It’s 10:30 AM and you are on the treadmill at the gym. It is your late day at work and are not due to check into the office until noon. Your exercise program beeps at you and you begin to kick it up a notch. You’re starting to work up that good sweat when your phone rings. You glance down at the screen and see it is the office calling. Do you:
a) Pick up the phone: it must be really important if they are calling you during your off time.
b) Ignore it: you will deal with whatever it is at 12 PM when you get in.
c) Finish your workout and call your office back afterwards: this is your time and 15 minutes probably won’t hurt the situation one way or another.
Your response to the above question can reveal your preferred boundary style. Boundary management in the workplace is becoming an important issue for both employees and managers. The integrated use of digital and cellular technology in our lives has often led to the blurring of
lines between work and family time. Add the fact that alternative work arrangements such as tele-commuting or compressed work-weeks are becoming more common and we can see how the landscape becomes hazier.
So… does a phone call or email after your office hours count as overtime or comp time? A recent law in Brazil states that workers who answer emails on their smartphones can count that as overtime. Clearly this is an issue that needs to be addressed at several levels.
3 Boundary Styles
Regardless of what policies might get constructed from the “higher ups” it is important that we all know our own boundary style. Most people fall into one of three distinct boundary styles.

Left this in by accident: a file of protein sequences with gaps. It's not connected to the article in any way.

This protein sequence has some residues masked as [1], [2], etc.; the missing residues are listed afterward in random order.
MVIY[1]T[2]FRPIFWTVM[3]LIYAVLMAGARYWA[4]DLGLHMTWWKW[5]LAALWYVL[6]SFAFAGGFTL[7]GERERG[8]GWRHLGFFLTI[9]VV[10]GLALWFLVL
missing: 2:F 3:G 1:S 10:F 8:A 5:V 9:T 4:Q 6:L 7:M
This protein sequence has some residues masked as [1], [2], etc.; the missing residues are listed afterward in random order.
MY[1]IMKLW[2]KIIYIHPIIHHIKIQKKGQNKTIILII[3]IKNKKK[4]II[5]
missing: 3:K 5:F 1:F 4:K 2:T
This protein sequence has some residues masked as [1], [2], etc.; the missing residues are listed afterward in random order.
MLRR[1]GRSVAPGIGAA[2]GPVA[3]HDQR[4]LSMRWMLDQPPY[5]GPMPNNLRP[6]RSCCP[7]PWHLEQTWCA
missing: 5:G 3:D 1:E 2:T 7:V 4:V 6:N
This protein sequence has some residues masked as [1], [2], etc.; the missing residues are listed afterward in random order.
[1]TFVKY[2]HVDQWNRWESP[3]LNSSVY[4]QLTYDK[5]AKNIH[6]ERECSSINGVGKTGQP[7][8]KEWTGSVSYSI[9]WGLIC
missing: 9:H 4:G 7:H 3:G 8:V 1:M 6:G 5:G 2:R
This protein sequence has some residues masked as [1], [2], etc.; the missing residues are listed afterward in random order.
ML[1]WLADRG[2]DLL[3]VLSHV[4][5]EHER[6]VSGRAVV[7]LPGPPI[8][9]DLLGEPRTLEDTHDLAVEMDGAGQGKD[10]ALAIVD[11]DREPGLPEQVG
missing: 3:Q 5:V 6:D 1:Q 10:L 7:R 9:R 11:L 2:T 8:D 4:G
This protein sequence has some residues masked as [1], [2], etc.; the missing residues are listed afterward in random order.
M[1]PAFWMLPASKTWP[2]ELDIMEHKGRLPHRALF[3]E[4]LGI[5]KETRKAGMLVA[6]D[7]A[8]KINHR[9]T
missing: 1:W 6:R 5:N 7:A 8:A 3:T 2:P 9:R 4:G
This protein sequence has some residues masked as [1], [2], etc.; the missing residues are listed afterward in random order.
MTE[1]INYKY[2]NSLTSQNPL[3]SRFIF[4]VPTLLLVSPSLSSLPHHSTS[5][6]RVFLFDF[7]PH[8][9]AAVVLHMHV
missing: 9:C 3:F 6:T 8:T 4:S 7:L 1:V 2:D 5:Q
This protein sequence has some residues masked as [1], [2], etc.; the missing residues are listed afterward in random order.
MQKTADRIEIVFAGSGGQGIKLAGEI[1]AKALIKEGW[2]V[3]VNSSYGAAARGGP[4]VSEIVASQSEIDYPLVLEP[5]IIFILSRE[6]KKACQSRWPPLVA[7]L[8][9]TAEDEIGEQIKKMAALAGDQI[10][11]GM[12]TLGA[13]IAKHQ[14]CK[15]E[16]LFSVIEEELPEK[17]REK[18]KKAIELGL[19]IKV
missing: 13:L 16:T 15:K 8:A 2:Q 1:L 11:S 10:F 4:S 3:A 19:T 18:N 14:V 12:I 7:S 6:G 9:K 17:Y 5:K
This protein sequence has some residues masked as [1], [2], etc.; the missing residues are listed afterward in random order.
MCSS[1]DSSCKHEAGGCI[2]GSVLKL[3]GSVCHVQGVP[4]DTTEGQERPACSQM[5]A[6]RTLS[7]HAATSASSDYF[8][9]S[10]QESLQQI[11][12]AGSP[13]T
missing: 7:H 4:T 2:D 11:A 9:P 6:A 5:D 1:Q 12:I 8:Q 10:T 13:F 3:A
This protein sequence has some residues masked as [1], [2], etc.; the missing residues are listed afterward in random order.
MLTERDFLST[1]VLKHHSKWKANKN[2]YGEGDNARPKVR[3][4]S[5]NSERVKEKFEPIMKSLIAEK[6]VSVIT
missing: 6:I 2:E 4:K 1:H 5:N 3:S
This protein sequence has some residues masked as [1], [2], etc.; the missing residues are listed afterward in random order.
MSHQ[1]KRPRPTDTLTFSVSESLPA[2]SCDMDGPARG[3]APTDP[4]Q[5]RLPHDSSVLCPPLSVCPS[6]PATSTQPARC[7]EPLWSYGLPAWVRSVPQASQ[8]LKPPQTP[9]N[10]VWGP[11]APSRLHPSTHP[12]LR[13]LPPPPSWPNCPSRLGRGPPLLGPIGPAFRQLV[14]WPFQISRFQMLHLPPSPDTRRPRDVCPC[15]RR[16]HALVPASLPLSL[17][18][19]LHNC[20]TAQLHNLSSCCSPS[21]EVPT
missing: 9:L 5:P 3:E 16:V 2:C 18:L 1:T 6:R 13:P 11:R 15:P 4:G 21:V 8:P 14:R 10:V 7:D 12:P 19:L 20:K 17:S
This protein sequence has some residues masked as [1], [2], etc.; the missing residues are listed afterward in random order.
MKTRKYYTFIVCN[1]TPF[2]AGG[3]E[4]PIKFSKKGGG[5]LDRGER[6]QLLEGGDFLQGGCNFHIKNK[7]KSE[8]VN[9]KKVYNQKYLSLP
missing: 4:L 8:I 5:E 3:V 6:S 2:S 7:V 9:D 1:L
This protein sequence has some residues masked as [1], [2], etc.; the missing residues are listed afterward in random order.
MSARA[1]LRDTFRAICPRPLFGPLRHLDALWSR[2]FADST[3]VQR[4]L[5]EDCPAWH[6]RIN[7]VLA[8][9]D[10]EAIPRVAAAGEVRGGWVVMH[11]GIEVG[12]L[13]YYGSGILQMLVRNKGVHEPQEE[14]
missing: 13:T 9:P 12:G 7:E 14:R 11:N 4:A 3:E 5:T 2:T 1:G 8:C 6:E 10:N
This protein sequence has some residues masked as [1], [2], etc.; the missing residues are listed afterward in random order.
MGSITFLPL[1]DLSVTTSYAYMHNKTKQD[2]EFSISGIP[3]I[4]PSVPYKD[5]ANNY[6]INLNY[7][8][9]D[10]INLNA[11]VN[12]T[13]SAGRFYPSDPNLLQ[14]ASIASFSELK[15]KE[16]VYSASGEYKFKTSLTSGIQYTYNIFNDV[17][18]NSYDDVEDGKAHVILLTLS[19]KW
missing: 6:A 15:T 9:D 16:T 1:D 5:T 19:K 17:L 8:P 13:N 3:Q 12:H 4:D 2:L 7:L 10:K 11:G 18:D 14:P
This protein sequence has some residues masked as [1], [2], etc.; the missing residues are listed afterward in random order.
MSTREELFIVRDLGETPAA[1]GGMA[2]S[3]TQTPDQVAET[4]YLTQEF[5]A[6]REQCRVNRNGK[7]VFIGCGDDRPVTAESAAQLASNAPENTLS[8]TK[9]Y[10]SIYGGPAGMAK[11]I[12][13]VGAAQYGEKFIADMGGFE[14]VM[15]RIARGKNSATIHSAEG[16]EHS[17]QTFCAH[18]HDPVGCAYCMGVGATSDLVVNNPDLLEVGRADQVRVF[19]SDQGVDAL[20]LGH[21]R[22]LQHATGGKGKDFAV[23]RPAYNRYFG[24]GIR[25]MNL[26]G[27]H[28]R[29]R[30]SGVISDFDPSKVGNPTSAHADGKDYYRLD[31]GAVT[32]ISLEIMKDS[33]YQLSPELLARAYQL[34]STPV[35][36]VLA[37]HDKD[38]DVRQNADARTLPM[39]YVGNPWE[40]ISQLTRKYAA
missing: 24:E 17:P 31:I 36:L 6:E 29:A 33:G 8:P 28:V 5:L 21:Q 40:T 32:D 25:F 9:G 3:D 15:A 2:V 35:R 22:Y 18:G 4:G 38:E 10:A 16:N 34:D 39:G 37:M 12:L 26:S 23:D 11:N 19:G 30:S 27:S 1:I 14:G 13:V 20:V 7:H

1) The Assimilator. Assimilators love to mix work and family time and are comfortable with an irregular schedule. Assimilators love the freedom that comes with shifting work and family demands and relish in the fact that there are no clearcut hours for work or play. Flexibility is important to them so that 10pm email is not a problem if that means they can leave early one day to catch their child’s soccer game or meet some friends at a restaurant.
2) The Divider. Divider’s have a more traditional approach to work and family. When they are not at work or at a company sponsored function they do not want to be bothered. Work time is work time, personal time is personal time and the two should never ever cross. Getting emails or calls at off hours frustrates them and often feels like an invasion of privacy.
3) The Chameleons. Chameleons enjoy the best of both worlds. They generally like to have a separation between work and family time but also recognize that there are times when work seeps into personal time and that is OK to them. Emergencies occur, coworkers sometimes need help, and some times of year are just plain busy. An intrusion of personal time is OK in small and predetermined doses but a return to regularity is preferred at the end of the day.
Why is this important?
Knowing which boundary style you are and which boundary style the organization prefers is vital in determining whether a place of employment is a good fit. Both employees and managers should take note which styles their employees prefer or are more comfortable with as this may eliminate workplace conflict. Everybody has a different perspective on how work and family/personal life should mix and thus the key to eliminating conflict and maximizing employee morale is open and honest communication.
Dr. Paul Artale is a motivational speaker, author, and organizational coach who helps organizations create high performance culture through understanding employee needs and leveraging their strengths.
For more information visit http://www.paulartale.com
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